The former trend expresses itself in new and cool guns not being offered in .380, only in 9mm. SIG P365 and Glock 43X are the main examples of this. There is no Glock 42X and never will be. Probably.

The latter trend has started in 2003, when Kel-Tec introduced P-3AT and continued until the present. The industry steadily introduced new products in .380, such as Ruger LCP (2008), Glock 42 (2014), Browning 1911-380 (2015), Ruger LCP II (2016), S&W M&P Shield 380EZ (2018), and SCCY CPX-3 (2019). Even Beretta, who stopped making Model 84 relented and re-started the production!

As the two trends battle it out, the fate of .380 hangs upon an introduction of a small gun with 10 or 11 round capacity. It must be well designed and be of high quality. And it likely needs to be made by a top-tier brand, and be striker fired (until the LCP II appeared, this last point was a must, but I'm not as sure anymore). If this gun does not appear before 2023 at the latest, .380 is finished. If it does appear, it's going to let .380 catch up with the 9 yet again.

Unfortunately, if SCCY take the frame of CPX-3 and drop DVG-1 firing system in, the result will not be enough. It has to be SIG, Glock, Ruger, S&W, or Walther. Chances of that happening are not great, but not zero.

I think in a large part a company making these decisions depends on new shooters. Many commenters seem to think that the key feature of .380 that enabled its raise is the small size of the guns. It may have been so, but with P365 existing, it no longer is a factor. However, the lower recoil still remains. The .380 allows to make a small gun that is comfortable to shoot for beginners. That is why 380EZ came to exist. If a shrewd executive agrees with this line of reasoning, anything is possible.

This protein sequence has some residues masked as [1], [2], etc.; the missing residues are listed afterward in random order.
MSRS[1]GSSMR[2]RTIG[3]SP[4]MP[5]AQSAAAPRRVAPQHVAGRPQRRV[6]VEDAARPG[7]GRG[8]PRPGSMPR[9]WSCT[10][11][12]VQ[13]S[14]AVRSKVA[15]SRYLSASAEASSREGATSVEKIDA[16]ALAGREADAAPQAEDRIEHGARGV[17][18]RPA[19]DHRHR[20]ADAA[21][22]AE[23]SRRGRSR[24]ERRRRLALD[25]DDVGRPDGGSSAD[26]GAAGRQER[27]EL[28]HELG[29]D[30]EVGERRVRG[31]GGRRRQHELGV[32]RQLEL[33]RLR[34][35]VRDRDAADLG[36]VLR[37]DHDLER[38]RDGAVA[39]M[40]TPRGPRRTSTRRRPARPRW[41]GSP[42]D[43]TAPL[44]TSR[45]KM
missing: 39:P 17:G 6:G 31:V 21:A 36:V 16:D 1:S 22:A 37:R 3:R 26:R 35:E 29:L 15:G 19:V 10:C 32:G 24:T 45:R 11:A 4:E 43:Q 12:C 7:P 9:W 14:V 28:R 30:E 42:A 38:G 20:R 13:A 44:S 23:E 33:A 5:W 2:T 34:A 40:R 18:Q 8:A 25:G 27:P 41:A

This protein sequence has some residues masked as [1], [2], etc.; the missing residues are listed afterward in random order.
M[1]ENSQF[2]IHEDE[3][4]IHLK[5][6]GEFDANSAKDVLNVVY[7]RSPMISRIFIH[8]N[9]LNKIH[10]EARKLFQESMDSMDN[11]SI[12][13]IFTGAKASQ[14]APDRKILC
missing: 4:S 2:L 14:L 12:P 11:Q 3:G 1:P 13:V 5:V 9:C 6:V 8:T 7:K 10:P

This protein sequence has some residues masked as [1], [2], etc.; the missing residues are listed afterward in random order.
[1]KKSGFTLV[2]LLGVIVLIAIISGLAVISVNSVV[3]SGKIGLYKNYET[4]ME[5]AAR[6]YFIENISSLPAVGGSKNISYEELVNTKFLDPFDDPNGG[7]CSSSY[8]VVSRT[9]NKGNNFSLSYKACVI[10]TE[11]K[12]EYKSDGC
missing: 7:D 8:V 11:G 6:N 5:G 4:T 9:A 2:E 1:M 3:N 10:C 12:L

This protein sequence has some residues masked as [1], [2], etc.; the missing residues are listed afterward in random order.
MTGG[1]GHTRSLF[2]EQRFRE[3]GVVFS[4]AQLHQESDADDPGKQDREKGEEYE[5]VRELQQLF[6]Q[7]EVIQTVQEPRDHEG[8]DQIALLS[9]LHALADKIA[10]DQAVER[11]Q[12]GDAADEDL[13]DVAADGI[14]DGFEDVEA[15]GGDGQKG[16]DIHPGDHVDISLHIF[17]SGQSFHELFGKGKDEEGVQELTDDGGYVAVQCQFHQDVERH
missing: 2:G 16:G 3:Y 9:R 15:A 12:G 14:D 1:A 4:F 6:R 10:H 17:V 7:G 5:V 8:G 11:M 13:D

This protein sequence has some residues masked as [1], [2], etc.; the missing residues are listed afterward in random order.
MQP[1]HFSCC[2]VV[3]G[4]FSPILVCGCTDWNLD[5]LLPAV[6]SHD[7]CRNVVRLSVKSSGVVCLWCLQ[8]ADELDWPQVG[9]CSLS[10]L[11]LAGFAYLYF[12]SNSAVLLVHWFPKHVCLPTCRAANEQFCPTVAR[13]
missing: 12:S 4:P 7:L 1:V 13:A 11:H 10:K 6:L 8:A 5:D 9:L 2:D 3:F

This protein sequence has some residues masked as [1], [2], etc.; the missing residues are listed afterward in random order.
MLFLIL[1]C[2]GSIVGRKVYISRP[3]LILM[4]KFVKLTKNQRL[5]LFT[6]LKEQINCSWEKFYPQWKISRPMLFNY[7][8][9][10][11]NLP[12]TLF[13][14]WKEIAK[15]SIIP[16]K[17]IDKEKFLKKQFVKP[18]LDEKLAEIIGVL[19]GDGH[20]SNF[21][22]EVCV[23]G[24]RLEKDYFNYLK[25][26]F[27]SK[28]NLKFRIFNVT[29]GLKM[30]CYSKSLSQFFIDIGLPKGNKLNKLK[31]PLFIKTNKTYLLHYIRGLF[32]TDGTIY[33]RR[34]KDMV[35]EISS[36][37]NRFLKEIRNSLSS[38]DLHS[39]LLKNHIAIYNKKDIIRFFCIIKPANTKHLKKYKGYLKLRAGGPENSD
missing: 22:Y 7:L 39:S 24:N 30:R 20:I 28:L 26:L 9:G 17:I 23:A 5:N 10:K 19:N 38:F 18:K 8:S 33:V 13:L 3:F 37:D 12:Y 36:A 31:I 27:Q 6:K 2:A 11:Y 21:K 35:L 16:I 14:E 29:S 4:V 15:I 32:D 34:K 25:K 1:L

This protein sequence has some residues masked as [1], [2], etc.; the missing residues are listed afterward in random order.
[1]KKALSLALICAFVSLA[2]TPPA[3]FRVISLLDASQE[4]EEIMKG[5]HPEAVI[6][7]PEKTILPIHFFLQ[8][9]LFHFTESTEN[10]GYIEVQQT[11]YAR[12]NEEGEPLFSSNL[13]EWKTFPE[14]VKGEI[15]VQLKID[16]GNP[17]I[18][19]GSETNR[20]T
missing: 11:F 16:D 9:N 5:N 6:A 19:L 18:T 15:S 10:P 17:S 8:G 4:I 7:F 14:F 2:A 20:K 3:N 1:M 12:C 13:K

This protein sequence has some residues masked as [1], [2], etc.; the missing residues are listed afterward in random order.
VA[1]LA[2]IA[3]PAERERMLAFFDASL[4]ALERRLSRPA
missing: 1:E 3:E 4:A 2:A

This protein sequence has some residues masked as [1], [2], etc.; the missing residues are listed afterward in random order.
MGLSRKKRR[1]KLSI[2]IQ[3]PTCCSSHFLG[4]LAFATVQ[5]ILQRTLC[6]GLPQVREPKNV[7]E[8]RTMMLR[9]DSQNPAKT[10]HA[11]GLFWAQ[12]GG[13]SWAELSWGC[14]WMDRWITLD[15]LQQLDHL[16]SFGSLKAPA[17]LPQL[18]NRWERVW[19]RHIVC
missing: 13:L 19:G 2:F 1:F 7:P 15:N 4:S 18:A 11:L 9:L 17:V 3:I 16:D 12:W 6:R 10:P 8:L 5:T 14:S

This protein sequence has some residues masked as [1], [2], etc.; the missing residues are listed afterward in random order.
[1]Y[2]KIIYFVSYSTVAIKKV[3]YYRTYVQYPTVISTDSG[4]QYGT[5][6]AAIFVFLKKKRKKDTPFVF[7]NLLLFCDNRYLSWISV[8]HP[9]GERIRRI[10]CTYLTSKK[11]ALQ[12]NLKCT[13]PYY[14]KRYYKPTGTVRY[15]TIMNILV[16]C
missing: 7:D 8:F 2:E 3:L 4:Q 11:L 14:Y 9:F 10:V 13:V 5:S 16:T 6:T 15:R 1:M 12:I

P.S. See also the Lucky Gunner Ammo videos by Chris Baker, ".380 ACP: The Biggest Little Caliber" and ".380 ACP Pocket Pistol Roundup Review".

P.P.S. Remington RM380 was announced, delayed, and shipped in 2015.

P.P.P.S. I downloaded the 2019 Beretta catalogue, and the Series 80 Cheetah pistols are not in it. Apparently Beretta made one last production run of the Model 84 at the peak of the popularity of the .380 around 2015-2016, then canceled Cheetah again.

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January 16, 2020

Brickmuppet's Last Tour

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November 10, 2019

Banality and weaboo: a couple set

Not sure of this is something known in America, but I learned from the couple set from Tendai Senshi Sanred (Astro Fighter Sunred). When Vamp suddenly comes to visit, Sunred hides his half of the set, because he feels embarrassed to show such a proof of close relationship.

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September 20, 2019

Banality: Pecan 2

The pecan is growing and about ready to be planted.

Update: Pecan 3.

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September 13, 2019

Banality: Plumcot

The above is called a "plumcot", and it is a hybird of plum and apricot. I think it makes way more sense than a cronut.